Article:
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Military Taking Guns to Fight Abuse

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Guns are an everyday item for military personnel to carry. Soon, domestic violence offenders could be turning theirs in.
FORT BRAGG — Many of the 1.4 million men and women in the military are required tocarry guns. Their careers could be in jeopardy if they've been convicted of domestic abuse since September 30th of last year.

A year after a federal law was passed to cut down on domestic abuse, theDepartment of Defense implemented a policy Wednesday that allowscommanders in the military to take weapons and ammunition from any servicemember who's been convicted of domestic abuse.

Military-wide, 1.8 percent of spouses were abused. Though that soundslike a small number, many feel the latest action will help further cut down those numbers.

They fight for freedom and for peace. But fight at home, and soldierscould find themselves doing their jobs without their guns. As part of afederal law passed last year, military commanders have just now been givenpermission to take away weapons and ammunition from any service memberwho's been convicted of domestic abuse.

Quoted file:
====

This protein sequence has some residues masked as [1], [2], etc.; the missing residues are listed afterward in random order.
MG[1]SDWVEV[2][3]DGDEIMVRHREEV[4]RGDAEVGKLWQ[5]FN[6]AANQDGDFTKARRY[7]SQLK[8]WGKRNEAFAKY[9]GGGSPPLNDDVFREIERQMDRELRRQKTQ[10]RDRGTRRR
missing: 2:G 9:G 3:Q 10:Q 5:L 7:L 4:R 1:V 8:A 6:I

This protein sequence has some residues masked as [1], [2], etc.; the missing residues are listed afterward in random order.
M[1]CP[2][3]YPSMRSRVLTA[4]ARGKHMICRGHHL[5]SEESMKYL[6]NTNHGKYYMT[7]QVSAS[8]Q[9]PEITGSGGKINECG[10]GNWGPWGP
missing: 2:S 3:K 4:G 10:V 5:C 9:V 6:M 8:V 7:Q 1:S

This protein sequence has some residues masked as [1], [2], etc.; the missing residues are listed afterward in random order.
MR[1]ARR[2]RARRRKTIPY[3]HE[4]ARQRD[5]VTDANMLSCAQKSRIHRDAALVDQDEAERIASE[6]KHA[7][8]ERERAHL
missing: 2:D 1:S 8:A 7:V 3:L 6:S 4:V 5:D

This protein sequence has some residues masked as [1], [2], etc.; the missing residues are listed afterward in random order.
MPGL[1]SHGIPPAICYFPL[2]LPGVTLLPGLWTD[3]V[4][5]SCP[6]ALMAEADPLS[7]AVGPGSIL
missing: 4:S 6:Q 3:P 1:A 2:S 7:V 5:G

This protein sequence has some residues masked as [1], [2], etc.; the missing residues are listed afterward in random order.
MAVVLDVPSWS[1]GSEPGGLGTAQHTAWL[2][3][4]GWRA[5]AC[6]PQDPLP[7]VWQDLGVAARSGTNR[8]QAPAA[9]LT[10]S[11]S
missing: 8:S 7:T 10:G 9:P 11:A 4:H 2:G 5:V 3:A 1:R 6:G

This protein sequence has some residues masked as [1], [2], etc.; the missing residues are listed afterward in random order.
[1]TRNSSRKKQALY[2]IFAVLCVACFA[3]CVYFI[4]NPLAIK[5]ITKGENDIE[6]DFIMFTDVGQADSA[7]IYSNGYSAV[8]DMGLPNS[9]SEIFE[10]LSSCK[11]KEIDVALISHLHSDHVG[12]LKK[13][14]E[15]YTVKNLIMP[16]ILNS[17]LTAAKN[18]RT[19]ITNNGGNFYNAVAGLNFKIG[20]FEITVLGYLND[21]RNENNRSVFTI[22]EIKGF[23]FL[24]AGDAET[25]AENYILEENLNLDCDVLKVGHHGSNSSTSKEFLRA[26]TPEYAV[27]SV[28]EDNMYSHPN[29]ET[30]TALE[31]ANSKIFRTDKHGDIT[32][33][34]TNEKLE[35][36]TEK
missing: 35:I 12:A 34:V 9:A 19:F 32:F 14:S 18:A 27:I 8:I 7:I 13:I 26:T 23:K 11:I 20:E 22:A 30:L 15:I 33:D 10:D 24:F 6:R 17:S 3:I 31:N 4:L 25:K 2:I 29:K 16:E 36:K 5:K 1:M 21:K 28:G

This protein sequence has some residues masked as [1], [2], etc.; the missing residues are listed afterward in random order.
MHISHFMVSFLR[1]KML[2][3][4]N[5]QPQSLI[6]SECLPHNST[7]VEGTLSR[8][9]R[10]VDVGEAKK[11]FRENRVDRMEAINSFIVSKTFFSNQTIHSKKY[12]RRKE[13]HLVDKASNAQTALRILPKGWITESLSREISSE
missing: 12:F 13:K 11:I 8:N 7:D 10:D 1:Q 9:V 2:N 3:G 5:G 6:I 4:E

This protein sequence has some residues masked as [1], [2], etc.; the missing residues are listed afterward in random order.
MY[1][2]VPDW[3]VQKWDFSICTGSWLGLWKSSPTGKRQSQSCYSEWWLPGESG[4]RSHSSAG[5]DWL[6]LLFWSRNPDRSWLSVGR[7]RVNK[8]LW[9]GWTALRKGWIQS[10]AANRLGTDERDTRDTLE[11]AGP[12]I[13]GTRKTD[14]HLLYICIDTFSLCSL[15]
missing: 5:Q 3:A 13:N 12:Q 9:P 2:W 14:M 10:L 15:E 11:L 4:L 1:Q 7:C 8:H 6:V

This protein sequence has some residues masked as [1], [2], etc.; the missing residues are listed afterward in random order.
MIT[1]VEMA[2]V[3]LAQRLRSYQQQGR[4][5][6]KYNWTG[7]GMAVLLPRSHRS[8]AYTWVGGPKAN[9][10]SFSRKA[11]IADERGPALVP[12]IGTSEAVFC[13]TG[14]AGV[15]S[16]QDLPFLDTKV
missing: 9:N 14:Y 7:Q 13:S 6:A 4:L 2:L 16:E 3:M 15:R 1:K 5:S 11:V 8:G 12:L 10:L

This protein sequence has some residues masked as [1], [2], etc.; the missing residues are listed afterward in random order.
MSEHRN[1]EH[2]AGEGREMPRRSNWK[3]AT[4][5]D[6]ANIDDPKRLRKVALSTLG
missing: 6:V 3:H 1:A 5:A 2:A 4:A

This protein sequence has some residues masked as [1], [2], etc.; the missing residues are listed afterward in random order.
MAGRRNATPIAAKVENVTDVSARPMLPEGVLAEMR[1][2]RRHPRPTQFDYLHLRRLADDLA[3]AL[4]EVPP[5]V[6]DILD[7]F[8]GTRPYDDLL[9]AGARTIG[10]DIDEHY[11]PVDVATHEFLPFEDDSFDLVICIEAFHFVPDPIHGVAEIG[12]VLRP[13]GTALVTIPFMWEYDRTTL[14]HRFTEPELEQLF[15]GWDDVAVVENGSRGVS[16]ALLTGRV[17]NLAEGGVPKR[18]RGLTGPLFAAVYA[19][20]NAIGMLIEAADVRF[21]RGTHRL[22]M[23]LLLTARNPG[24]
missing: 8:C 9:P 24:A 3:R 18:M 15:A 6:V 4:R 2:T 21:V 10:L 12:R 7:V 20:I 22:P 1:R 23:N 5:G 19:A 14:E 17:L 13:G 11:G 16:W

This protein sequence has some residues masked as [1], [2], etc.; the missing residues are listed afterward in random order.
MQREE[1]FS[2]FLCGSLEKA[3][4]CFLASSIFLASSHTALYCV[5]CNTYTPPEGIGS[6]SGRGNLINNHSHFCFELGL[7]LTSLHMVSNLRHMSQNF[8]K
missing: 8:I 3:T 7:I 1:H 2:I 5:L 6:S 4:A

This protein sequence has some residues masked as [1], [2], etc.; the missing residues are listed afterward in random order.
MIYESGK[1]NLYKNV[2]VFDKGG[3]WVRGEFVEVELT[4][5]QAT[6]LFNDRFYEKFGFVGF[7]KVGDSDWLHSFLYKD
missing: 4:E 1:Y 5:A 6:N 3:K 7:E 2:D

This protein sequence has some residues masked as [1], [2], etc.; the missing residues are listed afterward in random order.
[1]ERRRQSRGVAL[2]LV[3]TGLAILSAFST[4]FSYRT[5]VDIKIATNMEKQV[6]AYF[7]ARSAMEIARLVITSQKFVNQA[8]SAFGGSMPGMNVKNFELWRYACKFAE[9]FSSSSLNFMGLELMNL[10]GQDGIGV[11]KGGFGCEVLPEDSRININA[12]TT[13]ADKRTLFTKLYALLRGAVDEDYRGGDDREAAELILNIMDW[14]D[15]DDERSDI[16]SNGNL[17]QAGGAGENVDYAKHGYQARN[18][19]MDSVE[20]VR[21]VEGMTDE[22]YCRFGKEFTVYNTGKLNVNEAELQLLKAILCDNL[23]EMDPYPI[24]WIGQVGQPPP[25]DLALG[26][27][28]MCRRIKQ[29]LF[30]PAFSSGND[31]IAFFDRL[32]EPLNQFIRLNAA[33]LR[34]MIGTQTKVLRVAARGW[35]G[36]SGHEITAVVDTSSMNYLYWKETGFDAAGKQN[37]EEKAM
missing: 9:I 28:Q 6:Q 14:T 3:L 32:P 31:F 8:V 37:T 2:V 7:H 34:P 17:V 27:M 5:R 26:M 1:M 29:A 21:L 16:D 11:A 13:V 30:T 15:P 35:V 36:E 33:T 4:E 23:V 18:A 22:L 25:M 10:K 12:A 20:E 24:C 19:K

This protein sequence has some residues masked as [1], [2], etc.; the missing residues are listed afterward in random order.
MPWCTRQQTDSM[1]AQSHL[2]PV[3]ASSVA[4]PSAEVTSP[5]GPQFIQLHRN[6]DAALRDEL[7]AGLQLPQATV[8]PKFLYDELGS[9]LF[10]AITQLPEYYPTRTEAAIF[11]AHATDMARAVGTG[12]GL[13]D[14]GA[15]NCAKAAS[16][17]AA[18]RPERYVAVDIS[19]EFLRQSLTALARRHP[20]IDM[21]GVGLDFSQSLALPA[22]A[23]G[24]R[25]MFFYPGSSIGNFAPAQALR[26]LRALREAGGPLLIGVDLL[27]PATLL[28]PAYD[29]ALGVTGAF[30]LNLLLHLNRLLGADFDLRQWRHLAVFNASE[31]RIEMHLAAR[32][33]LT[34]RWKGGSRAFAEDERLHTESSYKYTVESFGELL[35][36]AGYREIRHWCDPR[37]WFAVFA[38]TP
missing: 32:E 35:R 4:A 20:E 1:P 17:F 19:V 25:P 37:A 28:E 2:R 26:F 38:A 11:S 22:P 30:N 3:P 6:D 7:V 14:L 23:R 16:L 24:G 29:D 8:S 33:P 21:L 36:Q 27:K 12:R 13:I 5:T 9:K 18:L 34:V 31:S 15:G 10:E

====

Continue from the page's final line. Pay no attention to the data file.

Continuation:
"I guess it will effect soldiers' jobs," explains Care Center ProgramDirector, Crystal Black, "and maybe that will make them think twice aboutdomestic violence if they know their job is going to be affected."

Black works with domestic violence offenders and victims. She says themeasures are very much needed.

A Pentagon study last year found that more than 50,000 members of the militaryhad hit or hurt their spouse between 1991 and 1995. Last year, the Army recorded about 3% of spouses had been abused. Fort Bragg's numbers arelower than that. And military leaders say that's because Fort Bragg istrying to crack down on domestic abuse.

"We want to identify soldiers with problems, and get them into treatmentto try to prevent it from happening again," says LTC Bob Gombeski.

But no one's sure what effect the new law will have. Some fear soliderswill be forced out because their jobs require that they use weapons.

Domestic abuse counselors say having the military comply with the new lawwill send a strong message that fighting battles in the field is one thing, but fighting it out home won't be allowed.

The military is requiring all service men and women fill out forms thatask whether or not they've been convicted of domestic abuse. To make surethey are are truthful, anyone caught lying can be prosecuted and thrownout of the military.

Editors Note:Statistics show guns and domestic violence are a deadly combination. According to the Violence Policy Center,firearm-associated domestic assaults were 12 times more likely to resultin death than domestic encounters without guns.

Women are also twice as likely to be murdered by a husband or acquaintanceusing a gun than by a stranger.

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